7)Any odd writing habits?

I solve things by moving. I brainstorm while walking from place to place, and sometimes I'll run up against a problem in a story that I need to work past, and I won't be able to break it until I get up and physically start moving. In the editing process for TASU, I had one scene that was giving me so much trouble that I got up from my chair, cranked up Fall Out Boy's Immortals, and started physically going through the same motions as the characters until I had a clear idea of how to write my way through it.

8)Do you outline?

Absolutely. I don't have pantsing in me--I have to go into a story knowing exactly where the story is going. It took me eight days of pacing around the house to break TASU's story, and I didn't write a word until I had a detailed outline in place.

9) What is your favorite fairy tale, myth, or folk tale?

I was a huge Greek myth nut in high school, so almost all of my favorite stories are from that tradition. I really like the Odyssey. It's such an interesting text, because it's all about the transition of the Greek world from one where gods directly intervene to the modern world where the gods are distant. Also because there's this guy on Odysseus's crew named Elpenor who gets drunk, climbs up on the roof of Circe's house, falls off, and breaks his neck,and everyone forgets about him until they see him in the underworld and are like, "What? You're dead?" and then they have to go back and bury him.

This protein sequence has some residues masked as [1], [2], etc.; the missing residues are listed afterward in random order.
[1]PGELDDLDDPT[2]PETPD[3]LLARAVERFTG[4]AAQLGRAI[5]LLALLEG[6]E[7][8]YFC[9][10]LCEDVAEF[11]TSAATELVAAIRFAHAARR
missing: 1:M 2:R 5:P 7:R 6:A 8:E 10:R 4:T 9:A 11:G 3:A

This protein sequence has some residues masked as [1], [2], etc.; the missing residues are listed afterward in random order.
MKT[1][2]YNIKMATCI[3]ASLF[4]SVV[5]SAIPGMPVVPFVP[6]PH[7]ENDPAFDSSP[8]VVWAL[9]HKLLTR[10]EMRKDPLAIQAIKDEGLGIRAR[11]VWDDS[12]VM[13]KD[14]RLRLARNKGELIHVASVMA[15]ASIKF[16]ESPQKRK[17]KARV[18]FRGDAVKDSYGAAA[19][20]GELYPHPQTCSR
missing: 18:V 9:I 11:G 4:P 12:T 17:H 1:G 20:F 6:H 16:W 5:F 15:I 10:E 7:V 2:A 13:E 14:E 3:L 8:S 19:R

10)What is your favorite fictional world, one you'd want to visit?

In another world, in another life, I was meant to be an Old Republic Jedi.

11)What is the best writing advice you've ever received?

"The first draft of anything is shit." Whether or not Hemmingway actually said it, it's such a critical mindset to have in the drafting process. Not because you should be devaluing your work, but because in order to get anything done, you have to give yourself permission to suck. Getting words on the page is the most important thing. Perfection comes in the edit.

12)In The Abyss Surrounds Us, are there any hidden acknowledgements to friends, places you've lived, favorite writers, etc;?

If you squint at TASU, you can make out hints of my tempestuous relationship with the computer science major. There are also lots of references to the aforementioned Greek myth, especially the story of Persephone.

13)Can you tell us what we have to look forward to after The Abyss Surrounds Us?

Yeah! So The Abyss Surrounds Us is the fist part of a two part story. Cas's journey continues in the sequel, which I'm currently working on. When I finish that, I have a standalone YA sci-fi novel in the oven that I'm describing as something like Battlestar Galactica meets Edge of Tomorrow. Its nickname is Cyborg Space Jam and it's REALLY COOL.

Thank you, Emily!

You can add The Abyss Surrounds Us to your GoodReads lists now: https://www.goodreads.com/book/show/24790901-the-abyss-surrounds-us